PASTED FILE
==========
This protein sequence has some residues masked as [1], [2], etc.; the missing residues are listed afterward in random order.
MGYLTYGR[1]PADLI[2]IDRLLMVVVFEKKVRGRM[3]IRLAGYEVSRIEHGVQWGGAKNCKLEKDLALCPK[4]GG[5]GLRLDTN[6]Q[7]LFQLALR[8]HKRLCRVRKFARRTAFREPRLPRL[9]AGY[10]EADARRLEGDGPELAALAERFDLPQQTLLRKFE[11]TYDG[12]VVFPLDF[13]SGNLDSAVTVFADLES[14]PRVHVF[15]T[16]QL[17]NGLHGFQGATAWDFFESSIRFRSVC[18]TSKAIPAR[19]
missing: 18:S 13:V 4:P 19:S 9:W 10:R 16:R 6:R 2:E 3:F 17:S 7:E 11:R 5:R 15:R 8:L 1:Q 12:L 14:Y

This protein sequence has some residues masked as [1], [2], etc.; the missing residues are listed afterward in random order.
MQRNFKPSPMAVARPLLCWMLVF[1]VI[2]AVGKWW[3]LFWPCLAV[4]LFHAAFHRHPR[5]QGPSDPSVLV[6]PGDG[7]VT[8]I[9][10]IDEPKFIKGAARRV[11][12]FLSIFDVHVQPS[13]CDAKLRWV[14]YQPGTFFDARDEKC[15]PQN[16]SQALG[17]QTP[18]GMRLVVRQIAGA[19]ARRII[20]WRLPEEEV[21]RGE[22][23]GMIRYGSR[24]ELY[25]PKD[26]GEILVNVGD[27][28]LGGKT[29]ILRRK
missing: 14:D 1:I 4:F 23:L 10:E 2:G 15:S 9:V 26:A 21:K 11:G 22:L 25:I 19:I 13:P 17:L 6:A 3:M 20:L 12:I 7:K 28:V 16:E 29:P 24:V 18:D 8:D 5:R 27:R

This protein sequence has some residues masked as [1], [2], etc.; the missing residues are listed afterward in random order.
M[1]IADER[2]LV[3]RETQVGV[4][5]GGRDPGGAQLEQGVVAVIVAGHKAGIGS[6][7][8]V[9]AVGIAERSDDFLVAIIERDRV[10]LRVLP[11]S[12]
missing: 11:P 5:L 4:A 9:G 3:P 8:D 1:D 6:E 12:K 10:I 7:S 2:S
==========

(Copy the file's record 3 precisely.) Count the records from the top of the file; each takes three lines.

This protein sequence has some residues masked as [1], [2], etc.; the missing residues are listed afterward in random order.
M[1]IADER[2]LV[3]RETQVGV[4][5]GGRDPGGAQLEQGVVAVIVAGHKAGIGS[6][7][8]V[9]AVGIAERSDDFLVAIIERDRV[10]LRVLP[11]S[12]
missing: 11:P 5:L 4:A 9:G 3:P 8:D 1:D 6:E 12:K 10:I 7:S 2:S